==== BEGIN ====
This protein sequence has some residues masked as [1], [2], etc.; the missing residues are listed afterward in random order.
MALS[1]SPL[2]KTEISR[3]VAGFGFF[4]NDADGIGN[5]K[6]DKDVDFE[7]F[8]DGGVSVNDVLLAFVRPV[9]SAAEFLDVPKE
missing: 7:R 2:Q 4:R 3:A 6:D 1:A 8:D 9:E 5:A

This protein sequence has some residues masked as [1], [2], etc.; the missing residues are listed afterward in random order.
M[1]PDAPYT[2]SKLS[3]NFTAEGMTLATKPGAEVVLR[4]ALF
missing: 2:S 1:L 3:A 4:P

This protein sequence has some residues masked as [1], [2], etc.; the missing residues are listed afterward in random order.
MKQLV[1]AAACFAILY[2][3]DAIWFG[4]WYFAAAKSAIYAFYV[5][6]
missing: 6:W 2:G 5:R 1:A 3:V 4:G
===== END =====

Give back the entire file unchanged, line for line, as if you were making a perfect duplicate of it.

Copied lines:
This protein sequence has some residues masked as [1], [2], etc.; the missing residues are listed afterward in random order.
MALS[1]SPL[2]KTEISR[3]VAGFGFF[4]NDADGIGN[5]K[6]DKDVDFE[7]F[8]DGGVSVNDVLLAFVRPV[9]SAAEFLDVPKE
missing: 7:R 2:Q 4:R 3:A 6:D 1:A 8:D 9:E 5:A

This protein sequence has some residues masked as [1], [2], etc.; the missing residues are listed afterward in random order.
M[1]PDAPYT[2]SKLS[3]NFTAEGMTLATKPGAEVVLR[4]ALF
missing: 2:S 1:L 3:A 4:P

This protein sequence has some residues masked as [1], [2], etc.; the missing residues are listed afterward in random order.
MKQLV[1]AAACFAILY[2][3]DAIWFG[4]WYFAAAKSAIYAFYV[5][6]
missing: 6:W 2:G 5:R 1:A 3:V 4:G